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This study, published in Diabetes Research and Clinical Practice, explores how diabetes, multiple chronic conditions, and mortality rates are affected by racial disparities. The study sample included patients with type 2 diabetes mellitus who also had multiple chronic health conditions. A retrospective analysis was done on 443,932 beneficiaries of Medicare in Michigan who fulfilled the above criteria. Cox regression was used to predict mortality rates, and multinomial logistic regression was used to determine predictors of combinations of multiple chronic conditions.

The researchers concluded that race did influence mortality rates in patients with type 2 diabetes mellitus who had multiple chronic conditions. Black individuals and American Indian/Alaska Natives were found to have higher mortality rates in general, while no significant disparity in mortality rates was found for whites and Hispanics. Black patients exhibited an increased risk of various chronic condition combinations, while white, Hispanic, and Native American/Alaskan Native patients all exhibited a lower risk.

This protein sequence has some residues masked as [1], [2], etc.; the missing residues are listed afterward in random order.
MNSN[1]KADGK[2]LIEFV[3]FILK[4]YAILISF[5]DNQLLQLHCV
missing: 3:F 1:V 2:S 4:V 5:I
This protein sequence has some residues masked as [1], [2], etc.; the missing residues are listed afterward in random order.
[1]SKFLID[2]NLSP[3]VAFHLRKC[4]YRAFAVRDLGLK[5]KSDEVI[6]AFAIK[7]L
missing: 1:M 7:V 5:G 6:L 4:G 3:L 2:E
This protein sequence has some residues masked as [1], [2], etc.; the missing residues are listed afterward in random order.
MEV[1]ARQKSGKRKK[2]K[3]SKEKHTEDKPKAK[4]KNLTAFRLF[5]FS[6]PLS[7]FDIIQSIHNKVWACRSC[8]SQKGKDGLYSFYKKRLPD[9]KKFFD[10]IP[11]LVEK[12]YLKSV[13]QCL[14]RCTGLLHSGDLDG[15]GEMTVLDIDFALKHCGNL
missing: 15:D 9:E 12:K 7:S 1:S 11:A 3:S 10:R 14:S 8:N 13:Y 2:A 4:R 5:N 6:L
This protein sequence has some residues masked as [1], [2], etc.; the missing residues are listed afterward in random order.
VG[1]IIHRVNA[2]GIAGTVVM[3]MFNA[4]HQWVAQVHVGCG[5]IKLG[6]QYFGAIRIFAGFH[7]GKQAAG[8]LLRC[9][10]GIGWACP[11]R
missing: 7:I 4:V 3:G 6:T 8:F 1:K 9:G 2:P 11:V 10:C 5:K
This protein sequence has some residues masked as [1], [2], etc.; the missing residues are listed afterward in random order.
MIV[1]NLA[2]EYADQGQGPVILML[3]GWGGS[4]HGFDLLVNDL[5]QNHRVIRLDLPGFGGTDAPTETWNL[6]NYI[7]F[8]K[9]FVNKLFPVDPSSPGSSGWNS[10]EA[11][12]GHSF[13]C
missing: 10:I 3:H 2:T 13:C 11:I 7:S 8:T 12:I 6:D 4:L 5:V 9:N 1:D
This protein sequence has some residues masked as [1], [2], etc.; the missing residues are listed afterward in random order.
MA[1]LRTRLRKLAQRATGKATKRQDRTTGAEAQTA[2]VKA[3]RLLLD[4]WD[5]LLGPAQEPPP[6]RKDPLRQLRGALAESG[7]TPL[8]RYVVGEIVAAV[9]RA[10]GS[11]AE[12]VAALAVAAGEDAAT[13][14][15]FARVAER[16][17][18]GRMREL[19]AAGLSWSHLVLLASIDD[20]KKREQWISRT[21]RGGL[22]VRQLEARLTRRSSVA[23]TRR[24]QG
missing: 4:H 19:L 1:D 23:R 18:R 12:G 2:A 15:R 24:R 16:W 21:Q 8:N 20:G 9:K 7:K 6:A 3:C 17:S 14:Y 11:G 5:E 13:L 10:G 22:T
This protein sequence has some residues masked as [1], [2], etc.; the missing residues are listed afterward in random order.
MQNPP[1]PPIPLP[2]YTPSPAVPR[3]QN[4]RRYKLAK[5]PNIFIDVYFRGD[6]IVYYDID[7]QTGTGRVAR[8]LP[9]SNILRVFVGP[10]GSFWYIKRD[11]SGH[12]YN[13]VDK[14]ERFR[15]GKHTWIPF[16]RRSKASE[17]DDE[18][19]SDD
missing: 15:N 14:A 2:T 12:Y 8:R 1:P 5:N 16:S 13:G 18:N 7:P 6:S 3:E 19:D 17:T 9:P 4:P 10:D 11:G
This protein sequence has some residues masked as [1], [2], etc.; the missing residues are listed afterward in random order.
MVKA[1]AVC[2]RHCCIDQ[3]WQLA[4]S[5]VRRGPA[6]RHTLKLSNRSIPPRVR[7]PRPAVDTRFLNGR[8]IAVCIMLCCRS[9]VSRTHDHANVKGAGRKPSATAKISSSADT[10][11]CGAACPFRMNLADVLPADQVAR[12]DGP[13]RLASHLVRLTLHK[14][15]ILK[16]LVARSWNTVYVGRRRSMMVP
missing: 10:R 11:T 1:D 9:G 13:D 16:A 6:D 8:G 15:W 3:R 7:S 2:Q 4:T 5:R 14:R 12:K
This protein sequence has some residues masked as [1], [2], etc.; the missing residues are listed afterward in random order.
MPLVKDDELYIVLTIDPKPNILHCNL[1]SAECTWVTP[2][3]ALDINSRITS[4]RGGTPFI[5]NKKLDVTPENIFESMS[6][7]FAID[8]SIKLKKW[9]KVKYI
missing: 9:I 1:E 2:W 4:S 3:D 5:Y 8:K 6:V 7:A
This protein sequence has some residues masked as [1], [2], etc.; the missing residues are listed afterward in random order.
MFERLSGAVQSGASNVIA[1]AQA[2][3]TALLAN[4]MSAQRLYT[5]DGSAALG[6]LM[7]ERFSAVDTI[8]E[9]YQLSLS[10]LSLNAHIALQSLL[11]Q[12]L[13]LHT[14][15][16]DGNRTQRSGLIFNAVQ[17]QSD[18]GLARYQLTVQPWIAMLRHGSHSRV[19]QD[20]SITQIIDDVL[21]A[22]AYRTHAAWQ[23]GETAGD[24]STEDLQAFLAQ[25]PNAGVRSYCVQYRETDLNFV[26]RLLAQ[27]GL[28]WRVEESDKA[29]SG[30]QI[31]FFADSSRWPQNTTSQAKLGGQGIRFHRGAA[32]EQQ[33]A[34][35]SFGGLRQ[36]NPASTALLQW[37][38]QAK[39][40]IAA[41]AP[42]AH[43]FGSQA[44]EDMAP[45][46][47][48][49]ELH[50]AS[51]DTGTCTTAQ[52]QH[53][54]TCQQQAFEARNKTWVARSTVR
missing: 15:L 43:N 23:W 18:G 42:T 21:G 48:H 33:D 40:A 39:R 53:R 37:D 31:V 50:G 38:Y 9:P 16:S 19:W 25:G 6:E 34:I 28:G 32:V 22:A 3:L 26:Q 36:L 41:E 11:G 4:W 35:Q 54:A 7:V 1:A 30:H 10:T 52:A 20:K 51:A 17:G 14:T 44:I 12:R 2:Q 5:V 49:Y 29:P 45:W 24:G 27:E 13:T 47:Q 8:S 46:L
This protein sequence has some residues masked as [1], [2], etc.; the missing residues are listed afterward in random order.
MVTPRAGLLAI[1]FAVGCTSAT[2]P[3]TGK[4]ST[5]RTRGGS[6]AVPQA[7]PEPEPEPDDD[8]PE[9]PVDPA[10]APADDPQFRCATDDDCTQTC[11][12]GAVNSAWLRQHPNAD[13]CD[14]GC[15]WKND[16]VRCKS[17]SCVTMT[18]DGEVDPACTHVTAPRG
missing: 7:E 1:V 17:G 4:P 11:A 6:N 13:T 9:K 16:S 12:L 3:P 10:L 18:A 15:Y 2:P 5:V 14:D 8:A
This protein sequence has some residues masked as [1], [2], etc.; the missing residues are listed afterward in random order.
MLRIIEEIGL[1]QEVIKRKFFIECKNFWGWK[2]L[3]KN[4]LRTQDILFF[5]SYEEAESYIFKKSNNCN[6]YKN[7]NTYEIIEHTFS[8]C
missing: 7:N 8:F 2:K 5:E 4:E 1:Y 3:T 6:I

The mortality disparities persisted even when the data were adjusted for chronic conditions. This finding suggests that racial disparities profoundly impact diabetes mortality rates in Black individuals and Native Americans [1].

Source:

[1] Clements, J. M., West, B. T., Yaker, Z., Lauinger, B., McCullers, D., Haubert, J., Tahboub, M. A., & Everett, G. J. (2020). Disparities in diabetes-related multiple chronic conditions and mortality: The influence of race. Diabetes Research and Clinical Practice, 159, 107984. https://doi.org/10.1016/j.diabres.2019.107984

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